Books Editor Rachel Campbell describes her attempt to make reading a shared hobby in her relationship.
To say my boyfriend isn’t a reader would be an understatement. Having studied accounting at uni, he left books at Higher English and never looked back. As I begin my fourth year of studying English Literature, reading has become an enormous part of my life, particularly as I consider the world of books as a career. They say opposites attract, but when reading brings me so much joy, I often wish I could share that with my partner. As she so often does, Sally Rooney came through just when I needed her, and as my boyfriend loved the BBC adaptation of Normal People, I seized my chance to make him consider giving her books a go.
"As my boyfriend loved the BBC adaptation of Normal People, I seized my chance to make him consider giving her books a go..."
We sat down and had a conversation about what I thought dedicating time each week to read books together could bring to our relationship. For one thing, the pandemic has ensured we’ve had far more screen time than healthy, so a shared hobby that doesn’t involve square eyes seemed appealing. Knowing I had lots of reading to get through this year, it would also be helpful to me to have allocated time to be both productive whilst also spending time together. On another note, one of my favourite things about reading (and perhaps any kind of art) is the moment where the writer puts into words exactly how you’ve been feeling. Both of us having more opportunities to feel those “This! This is exactly it!” moments while being with one another seemed like it could only help our communication too. Having laid out my argument, I was happy to see my boyfriend agreed more enthusiastically than I’d anticipated, and whilst he didn’t opt for Rooney’s novels straightaway, we did begin reading together.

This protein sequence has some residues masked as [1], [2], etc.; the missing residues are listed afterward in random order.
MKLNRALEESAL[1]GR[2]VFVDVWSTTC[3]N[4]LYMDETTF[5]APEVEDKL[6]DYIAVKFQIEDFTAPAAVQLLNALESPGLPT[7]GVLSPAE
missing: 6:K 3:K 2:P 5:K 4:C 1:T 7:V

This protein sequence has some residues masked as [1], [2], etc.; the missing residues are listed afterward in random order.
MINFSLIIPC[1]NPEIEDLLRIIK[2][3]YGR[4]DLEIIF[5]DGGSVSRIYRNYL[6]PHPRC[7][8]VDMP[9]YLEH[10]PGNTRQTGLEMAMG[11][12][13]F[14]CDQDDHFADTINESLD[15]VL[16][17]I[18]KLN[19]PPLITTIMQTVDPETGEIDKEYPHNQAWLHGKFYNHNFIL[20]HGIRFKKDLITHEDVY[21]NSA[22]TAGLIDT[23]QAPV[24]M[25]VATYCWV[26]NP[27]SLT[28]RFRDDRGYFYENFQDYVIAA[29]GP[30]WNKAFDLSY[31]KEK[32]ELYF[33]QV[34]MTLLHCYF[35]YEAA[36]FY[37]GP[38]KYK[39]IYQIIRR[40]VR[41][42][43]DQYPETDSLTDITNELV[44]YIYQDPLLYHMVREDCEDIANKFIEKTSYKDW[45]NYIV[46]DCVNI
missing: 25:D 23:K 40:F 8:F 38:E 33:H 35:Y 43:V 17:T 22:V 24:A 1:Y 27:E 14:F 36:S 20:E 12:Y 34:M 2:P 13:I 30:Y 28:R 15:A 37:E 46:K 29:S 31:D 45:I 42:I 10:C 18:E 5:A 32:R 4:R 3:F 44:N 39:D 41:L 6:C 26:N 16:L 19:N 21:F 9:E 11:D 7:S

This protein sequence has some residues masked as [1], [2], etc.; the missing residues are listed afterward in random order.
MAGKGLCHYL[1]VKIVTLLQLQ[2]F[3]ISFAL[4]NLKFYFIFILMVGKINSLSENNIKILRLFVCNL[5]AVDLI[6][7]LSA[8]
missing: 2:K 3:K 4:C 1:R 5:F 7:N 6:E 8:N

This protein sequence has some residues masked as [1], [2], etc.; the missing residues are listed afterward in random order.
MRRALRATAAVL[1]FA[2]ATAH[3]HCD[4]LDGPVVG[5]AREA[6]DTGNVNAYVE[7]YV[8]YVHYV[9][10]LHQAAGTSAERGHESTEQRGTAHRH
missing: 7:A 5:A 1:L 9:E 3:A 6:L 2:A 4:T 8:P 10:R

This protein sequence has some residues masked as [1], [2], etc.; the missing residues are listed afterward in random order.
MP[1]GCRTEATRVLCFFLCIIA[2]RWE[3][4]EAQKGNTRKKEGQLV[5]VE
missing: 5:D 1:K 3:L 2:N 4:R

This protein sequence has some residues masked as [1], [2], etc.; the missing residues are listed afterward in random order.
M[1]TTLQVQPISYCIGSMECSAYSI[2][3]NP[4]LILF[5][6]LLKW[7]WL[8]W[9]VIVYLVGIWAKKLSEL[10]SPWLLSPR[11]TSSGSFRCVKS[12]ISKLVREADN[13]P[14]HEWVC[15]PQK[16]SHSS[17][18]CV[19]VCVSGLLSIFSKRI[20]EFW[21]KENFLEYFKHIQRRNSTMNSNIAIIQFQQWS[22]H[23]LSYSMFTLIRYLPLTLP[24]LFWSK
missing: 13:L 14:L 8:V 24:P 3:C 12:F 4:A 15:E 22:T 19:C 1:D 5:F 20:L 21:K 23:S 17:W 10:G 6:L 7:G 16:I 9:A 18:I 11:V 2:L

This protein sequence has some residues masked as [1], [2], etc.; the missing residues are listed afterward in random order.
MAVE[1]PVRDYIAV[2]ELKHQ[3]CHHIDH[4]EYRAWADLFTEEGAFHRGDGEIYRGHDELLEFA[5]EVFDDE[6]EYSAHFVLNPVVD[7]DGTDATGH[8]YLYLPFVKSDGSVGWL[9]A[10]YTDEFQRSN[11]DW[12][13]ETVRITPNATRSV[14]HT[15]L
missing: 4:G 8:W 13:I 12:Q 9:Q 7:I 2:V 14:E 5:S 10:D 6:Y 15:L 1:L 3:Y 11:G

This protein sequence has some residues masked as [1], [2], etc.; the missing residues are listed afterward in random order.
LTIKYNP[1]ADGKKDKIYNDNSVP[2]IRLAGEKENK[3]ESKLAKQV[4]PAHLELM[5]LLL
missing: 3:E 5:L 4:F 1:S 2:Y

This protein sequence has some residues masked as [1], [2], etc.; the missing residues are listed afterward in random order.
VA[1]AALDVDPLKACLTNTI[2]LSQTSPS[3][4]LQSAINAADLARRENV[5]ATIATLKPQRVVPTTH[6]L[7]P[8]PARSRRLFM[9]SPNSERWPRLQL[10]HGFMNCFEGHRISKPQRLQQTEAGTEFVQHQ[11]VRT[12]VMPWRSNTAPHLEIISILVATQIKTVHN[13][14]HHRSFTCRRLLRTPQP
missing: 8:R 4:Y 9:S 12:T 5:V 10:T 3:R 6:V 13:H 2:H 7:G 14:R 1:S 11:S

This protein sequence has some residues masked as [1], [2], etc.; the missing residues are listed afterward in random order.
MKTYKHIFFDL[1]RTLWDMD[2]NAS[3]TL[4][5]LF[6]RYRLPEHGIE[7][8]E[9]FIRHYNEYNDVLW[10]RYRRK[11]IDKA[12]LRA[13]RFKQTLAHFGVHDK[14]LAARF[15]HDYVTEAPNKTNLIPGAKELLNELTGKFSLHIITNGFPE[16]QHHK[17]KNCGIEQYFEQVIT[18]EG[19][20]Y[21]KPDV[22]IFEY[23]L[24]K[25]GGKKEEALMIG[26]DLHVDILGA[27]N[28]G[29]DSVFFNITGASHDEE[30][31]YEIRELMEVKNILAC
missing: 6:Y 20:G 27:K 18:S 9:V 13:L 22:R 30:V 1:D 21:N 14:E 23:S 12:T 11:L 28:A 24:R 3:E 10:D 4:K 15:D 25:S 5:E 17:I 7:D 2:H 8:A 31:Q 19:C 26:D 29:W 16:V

Whilst I had to stick to my assigned reading for the time being, it was fun to be able to suggest books I thought he’d enjoy. He liked the sound of a book that was on my course last year, Christie Malry’s Own Double-Entry, with a mix of postmodern humour, anarchy and accountancy that seemed to fit into his interests. Though maybe not the simplest of books, I recommended it because it was short, with lots of snappy chapters and drawings of double-entry bookkeeping. The titular character applies this accounting method to his life, balancing how he was wronged with how he can, increasingly violently, wrong the world. It’s a fun book, though thinking about it now, I’m not sure how a story about a man who plans to blow up parliament will help us communicate more effectively in our relationship.
"Though thinking about it now, I’m not sure how a story about a man who plans to blow up parliament will help us communicate more effectively in our relationship..."
Regardless, our endeavours into this new shared hobby didn’t end there. On a trip to Edinburgh we visited some bookshops and had fun picking out books he might enjoy, as well as adding to my ever-growing pile of books that I promise I’ll get round to one day. Whilst I love a solo bookshop trip and find it very relaxing, it was also very nice to share that with my partner, and show him a part of my world which he previously felt wasn’t for him. Reading books we’d just picked out together while sitting in Princes Street Gardens was everything I’d hoped it would be when jealously watching everyone else’s literary dates on TikTok.
In reality, the majority of the time we’ve attempted to read together he has fallen asleep; once at 8pm, which I tried not to take too personally. However, I do think it’s sweet he’s attempting to understand something I love, and it has given us different things to do together other than binging yet another Netflix original. If you’re looking for a new shared hobby, why not try reading together? Whilst it’s usually a solo endeavour, I think it’s got the potential to bring you closer.
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